Hens and chicks plants are well-known for their ability to adapt to low-humidity conditions. They have developed the ability to store water in their succulent leaves, allowing them to withstand periods of drought. This adaptation helps them thrive in environments where the air is relatively dry.

When cultivated indoors, hens and chicks plants generally tolerate the standard humidity levels commonly present in most households. There is usually no need to increase humidity for these plants artificially. 

However, when indoor heating systems can reduce humidity in winter, you can provide a shallow water tray near the plants to increase local humidity slightly. Be cautious not to create excessively humid conditions, leading to fungal issues.


The ideal medium for planting hens and chicks plants is sandy soil. It should have excellent drainage to prevent water from pooling around the roots and not hold on to too much moisture. An effective blend consists of a mix of regular potting soil, coarse sand, and either perlite or pumice. This blend promotes water drainage, preventing the risk of root rot.

An optimal pH range for the hens and chicks plants lies between slightly acidic to neutral, around 6.0 to 7.0. This pH level fosters nutrient absorption and supports overall plant well-being.

When planting it in outdoor gardens or containers, amend the soil in the planting area with sand or other well-draining materials to improve drainage. Raised beds, rock gardens, or areas with excellent drainage are particularly suitable for these succulents.

For indoor planting, opt for a well-draining succulent or cactus potting mix. Enhance drainage by incorporating sand, perlite, or pumice into standard potting soil. Ensure the pot is equipped with drainage holes to prevent water accumulation at the base.


Hens and chicks plants don't require heavy feeding as they can tolerate poor soils. Using a balanced, slow-release, and low-nitrogen fertilizer with beneficial soil microbes is recommended. Nitrogen-rich fertilizers can lead to excessive leaf growth at the expense of rosette formation, so opt for a formulation with a lower nitrogen content (NPK ratio with a lower first number). A general-purpose succulent or cactus fertilizer with a balanced NPK ratio of around 10-10-10 or similar is suitable.

Throughout the active growth period, which generally encompasses spring to early fall, you can consider fertilizing approximately once a month. Exercise caution with fertilizer application, as succulents are sensitive to excessive nutrient levels. It's best to err on caution and provide a weaker solution than the packaging suggests.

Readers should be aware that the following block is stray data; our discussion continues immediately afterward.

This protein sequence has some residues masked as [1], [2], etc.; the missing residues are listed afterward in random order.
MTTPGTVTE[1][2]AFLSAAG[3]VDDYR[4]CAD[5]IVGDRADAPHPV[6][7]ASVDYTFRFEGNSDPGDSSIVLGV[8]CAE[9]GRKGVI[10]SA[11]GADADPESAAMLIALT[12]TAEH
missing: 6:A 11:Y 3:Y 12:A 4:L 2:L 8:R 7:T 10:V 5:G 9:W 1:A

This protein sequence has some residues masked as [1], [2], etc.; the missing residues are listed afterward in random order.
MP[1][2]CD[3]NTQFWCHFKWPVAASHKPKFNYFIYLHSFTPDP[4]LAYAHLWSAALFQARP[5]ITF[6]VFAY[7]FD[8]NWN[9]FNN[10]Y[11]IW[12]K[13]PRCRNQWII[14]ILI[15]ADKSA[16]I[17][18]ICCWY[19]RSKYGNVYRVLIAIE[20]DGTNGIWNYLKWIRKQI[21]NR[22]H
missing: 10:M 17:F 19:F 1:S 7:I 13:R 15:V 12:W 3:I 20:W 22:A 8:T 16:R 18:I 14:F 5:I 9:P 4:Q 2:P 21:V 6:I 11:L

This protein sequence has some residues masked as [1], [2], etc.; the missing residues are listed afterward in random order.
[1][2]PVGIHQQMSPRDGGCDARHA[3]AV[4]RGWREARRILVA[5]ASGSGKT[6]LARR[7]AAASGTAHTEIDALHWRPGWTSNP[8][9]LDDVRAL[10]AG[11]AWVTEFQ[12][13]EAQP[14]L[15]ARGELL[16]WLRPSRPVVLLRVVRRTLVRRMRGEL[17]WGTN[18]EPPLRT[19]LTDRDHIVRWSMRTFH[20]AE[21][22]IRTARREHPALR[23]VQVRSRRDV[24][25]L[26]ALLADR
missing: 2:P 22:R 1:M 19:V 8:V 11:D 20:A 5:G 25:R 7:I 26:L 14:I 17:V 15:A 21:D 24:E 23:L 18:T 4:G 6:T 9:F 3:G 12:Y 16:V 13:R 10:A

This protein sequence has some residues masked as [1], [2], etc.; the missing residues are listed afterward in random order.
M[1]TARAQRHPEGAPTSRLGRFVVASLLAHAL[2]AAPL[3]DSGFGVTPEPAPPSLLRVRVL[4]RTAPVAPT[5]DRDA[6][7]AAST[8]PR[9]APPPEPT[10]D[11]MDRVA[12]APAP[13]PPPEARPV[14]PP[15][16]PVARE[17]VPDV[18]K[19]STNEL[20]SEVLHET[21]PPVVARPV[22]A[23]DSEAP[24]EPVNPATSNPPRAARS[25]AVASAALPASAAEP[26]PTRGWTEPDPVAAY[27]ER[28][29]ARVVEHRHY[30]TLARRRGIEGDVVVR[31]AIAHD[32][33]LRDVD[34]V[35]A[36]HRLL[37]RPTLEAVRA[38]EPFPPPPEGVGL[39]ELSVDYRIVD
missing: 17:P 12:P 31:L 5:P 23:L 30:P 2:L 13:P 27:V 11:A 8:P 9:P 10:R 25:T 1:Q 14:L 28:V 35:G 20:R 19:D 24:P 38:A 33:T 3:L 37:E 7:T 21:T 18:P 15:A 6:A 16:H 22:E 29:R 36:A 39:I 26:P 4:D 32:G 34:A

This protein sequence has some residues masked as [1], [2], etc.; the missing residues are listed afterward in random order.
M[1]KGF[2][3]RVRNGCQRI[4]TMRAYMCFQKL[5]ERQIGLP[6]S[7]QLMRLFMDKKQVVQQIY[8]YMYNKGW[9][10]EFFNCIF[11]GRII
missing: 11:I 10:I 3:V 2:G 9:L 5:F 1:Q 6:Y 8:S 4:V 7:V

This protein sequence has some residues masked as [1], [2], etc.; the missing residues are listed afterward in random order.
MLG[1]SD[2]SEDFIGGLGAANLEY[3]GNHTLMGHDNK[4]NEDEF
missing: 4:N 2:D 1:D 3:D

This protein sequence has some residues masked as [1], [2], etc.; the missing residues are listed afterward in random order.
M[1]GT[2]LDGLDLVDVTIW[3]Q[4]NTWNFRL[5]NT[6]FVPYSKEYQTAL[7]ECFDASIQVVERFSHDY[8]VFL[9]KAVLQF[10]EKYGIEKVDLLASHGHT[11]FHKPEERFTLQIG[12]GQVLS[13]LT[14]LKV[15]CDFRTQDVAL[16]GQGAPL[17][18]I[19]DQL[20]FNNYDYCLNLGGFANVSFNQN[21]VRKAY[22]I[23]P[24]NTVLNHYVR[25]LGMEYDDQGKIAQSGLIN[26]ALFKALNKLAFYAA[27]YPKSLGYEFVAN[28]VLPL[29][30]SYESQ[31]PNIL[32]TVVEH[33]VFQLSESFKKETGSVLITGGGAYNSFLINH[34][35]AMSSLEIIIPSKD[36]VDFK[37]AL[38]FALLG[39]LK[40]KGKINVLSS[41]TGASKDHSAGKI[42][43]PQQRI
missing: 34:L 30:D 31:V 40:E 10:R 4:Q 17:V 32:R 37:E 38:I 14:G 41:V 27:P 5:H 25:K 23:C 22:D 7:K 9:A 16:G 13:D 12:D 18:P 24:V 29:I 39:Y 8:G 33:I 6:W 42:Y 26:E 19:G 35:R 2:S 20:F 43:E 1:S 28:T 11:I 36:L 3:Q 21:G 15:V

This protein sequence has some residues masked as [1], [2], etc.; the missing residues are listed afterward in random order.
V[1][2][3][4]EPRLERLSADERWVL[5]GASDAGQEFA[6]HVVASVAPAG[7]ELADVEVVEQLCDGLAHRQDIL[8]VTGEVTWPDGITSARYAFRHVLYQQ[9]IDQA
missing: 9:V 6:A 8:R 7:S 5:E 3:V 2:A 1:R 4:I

Throughout the dormant phase in late fall and winter, there is no need for any fertilizer application. Refraining from fertilizing during this time is a good practice to mimic their natural growth cycle.

When administering fertilizer to the plant, it's crucial to dilute it in accordance with the instructions provided on the package. You can water the plants with the diluted fertilizer solution or apply it to damp soil. Avoid getting the fertilizer solution on the foliage, which can lead to burns or damage.

Hens And Chicks Plant closeup shot


Propagating hens and chicks plants is a rewarding and uncomplicated procedure that enables you to enlarge your succulent assortment or exchange these delightful plants. These succulents are well-known for their natural ability to propagate themselves, making the process even more enjoyable for plant enthusiasts.

The best time to propagate the plant falls within its active growth season, generally from spring to early fall. This is when the plants are most robust and ready to establish new growth.

Here's a step-by-step guide to successfully propagating:

Offsets (Chicks)

Hens and Chicks generate offsets, referred to as "chicks," near the base of the mother plant. These are miniature replicas of the mother plant and can be conveniently detached as new individuals once they have sprouted a few leaves and established their own root networks. Gently untwist or trim the offset from the mother plant using sanitized, sharp scissors or pruning shears.

Leaf Cuttings

Another method of propagation involves using individual leaves. Carefully pluck healthy leaves from the parent plant, ensuring they are intact and free from damage.

Give the trimmed sections a day or two to form a protective callus layer, which helps prevent rot. Then, insert the callused end of the leaf into a well-draining succulent or cactus potting mix. Maintain the soil slightly damp until new roots and rosettes begin to develop, a process that may take several weeks to months.


A division is an effective method for larger clumps of Hens and Chicks. Gently raise the entire cluster from the soil and delicately detach the rosettes from one another. Exercise carefully to avoid harming the roots or leaves. Replant the divided rosettes in well-draining soil, and they will establish themselves and grow into new individual plants.